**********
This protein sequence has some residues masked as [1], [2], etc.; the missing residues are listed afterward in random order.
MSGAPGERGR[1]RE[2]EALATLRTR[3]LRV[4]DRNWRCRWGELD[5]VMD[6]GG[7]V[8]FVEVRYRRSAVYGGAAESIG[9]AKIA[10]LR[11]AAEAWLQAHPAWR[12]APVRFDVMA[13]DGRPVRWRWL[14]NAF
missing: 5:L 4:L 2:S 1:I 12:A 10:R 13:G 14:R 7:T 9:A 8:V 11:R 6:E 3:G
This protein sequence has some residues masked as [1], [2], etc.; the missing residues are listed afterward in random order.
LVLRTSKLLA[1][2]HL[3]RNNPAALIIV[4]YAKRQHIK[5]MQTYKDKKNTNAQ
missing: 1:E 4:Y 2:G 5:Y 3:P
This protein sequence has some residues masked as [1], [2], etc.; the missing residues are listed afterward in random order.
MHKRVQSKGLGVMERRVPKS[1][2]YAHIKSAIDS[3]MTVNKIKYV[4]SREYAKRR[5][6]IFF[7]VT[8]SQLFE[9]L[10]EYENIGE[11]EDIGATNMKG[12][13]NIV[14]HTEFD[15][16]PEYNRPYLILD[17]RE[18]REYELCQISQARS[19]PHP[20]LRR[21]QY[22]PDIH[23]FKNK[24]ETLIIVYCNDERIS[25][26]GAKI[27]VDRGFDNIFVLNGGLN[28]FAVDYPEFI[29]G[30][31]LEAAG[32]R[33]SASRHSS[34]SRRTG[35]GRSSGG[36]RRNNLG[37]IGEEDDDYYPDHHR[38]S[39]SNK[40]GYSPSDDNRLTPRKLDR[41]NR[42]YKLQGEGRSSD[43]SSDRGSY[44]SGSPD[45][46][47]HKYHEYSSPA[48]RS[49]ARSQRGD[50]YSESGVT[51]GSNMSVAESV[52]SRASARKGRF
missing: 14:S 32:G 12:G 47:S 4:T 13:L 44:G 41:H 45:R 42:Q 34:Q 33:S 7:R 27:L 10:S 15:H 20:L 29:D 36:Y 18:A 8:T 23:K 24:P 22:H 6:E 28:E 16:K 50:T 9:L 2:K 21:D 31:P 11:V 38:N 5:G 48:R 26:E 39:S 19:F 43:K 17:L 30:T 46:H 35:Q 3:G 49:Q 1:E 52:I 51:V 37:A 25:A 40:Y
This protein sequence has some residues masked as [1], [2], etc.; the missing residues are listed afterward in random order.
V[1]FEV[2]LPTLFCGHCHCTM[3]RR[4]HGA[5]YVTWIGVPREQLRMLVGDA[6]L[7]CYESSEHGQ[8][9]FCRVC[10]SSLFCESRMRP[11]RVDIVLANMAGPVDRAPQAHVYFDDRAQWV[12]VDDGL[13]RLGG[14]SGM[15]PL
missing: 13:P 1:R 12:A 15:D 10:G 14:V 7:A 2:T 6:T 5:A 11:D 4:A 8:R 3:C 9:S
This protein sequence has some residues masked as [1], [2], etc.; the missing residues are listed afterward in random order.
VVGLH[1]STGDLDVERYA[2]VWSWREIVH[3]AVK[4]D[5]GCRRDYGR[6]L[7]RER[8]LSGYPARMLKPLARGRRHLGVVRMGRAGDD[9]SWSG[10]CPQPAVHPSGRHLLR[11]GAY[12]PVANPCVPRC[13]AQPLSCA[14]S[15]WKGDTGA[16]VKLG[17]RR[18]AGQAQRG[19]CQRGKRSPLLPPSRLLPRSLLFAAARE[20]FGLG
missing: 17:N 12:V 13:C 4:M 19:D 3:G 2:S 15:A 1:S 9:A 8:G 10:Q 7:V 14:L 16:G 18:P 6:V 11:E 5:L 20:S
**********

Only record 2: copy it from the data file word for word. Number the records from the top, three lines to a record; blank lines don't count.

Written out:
This protein sequence has some residues masked as [1], [2], etc.; the missing residues are listed afterward in random order.
LVLRTSKLLA[1][2]HL[3]RNNPAALIIV[4]YAKRQHIK[5]MQTYKDKKNTNAQ
missing: 1:E 4:Y 2:G 5:Y 3:P